Definition: In the world of barbecue the smoke ring is one of the most sought after properties of smoked meats. It is believed to show that you have done a good job and properly low and slow smoked the meat in question. Is particularly prized in smoked brisket. So what is it?
A smoke ring is a pink discoloration of meat just under the surface crust (called bark). It can be just a thin line of pink or a rather thick layer.
A good smoke ring is around a 1/4 inch in thickness. The smoke ring is caused by nitric acid building up in the surface of the meat, absorbed from the surface. This nitric acid is formed when nitrogen dioxide from wood combustion in smoke mixes with the natural water in the meat. Basically, it is a chemical reaction between the smoke and the meat and a prized element in all types and variations of traditional barbecue.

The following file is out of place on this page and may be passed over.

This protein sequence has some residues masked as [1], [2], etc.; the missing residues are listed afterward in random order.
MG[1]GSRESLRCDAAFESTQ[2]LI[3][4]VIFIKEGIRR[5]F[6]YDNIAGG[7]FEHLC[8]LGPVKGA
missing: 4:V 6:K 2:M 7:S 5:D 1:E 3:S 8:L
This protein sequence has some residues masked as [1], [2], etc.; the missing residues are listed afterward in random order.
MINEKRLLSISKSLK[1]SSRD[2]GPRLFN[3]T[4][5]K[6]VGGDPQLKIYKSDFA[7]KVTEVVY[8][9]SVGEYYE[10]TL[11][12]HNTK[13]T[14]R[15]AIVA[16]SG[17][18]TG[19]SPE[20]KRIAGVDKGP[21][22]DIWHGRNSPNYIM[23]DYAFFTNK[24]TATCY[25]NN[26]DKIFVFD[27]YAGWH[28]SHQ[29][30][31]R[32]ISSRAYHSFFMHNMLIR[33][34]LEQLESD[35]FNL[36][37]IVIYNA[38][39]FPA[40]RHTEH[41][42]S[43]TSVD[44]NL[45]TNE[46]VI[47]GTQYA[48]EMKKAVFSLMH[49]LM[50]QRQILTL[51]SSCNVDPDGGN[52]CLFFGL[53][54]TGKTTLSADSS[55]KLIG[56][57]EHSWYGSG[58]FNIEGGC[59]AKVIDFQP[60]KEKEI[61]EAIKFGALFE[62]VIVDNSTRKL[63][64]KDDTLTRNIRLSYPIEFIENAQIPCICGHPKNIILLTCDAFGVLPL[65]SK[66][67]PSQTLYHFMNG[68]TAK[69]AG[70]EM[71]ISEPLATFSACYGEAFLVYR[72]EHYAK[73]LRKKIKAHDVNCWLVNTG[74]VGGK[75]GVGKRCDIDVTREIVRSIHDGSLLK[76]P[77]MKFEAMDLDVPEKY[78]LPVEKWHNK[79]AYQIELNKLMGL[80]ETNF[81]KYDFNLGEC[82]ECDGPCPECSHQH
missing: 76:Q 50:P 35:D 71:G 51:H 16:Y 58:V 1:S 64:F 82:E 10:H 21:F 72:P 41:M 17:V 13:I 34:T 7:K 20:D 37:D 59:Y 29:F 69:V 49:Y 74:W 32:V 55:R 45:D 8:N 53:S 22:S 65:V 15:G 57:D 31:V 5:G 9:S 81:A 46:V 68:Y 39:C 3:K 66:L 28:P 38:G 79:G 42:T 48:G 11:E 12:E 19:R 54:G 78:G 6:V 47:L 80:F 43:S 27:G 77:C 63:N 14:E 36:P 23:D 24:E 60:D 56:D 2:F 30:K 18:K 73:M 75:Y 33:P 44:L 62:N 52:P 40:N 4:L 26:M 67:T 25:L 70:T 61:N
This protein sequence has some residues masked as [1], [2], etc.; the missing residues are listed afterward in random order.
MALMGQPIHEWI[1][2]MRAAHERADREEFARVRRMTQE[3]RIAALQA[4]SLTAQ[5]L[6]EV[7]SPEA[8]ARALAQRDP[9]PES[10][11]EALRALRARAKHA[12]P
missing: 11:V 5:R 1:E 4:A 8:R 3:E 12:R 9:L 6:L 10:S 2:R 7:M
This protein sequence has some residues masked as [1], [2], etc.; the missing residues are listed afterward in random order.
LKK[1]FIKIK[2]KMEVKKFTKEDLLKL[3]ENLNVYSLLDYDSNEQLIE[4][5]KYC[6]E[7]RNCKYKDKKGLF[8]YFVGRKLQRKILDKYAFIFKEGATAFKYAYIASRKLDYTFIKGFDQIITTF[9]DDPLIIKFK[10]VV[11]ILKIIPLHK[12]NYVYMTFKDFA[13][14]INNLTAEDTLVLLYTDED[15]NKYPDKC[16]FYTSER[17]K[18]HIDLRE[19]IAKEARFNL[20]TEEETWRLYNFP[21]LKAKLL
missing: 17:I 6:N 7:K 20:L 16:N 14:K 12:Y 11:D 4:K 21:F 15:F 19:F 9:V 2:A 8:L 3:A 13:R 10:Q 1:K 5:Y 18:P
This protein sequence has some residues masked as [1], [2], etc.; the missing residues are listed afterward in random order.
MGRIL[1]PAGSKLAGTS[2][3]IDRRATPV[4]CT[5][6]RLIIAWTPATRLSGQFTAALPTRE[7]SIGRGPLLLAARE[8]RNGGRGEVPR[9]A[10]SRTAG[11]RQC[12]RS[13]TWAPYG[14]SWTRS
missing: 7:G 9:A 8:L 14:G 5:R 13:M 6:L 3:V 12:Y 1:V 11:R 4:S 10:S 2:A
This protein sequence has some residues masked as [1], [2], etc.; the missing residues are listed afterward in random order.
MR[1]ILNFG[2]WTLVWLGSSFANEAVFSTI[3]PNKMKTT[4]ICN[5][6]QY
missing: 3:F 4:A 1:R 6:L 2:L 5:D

So how to do you get the best smoke ring? Opinions vary. Generally, water soaked wood produces more nitrogen dioxide loaded smoke than dry wood, but only by a small margin. If you really want to make sure you get a smoke ring then cheat. Coating meat with a salt tenderizer like Morton's Tender Quick will load up the surface of the meat with nitrogen dioxide and give you a great smoke ring. Because of the prevalence of this kind of "cheating", smoke rings are no longer taken into consideration in barbecue competitions.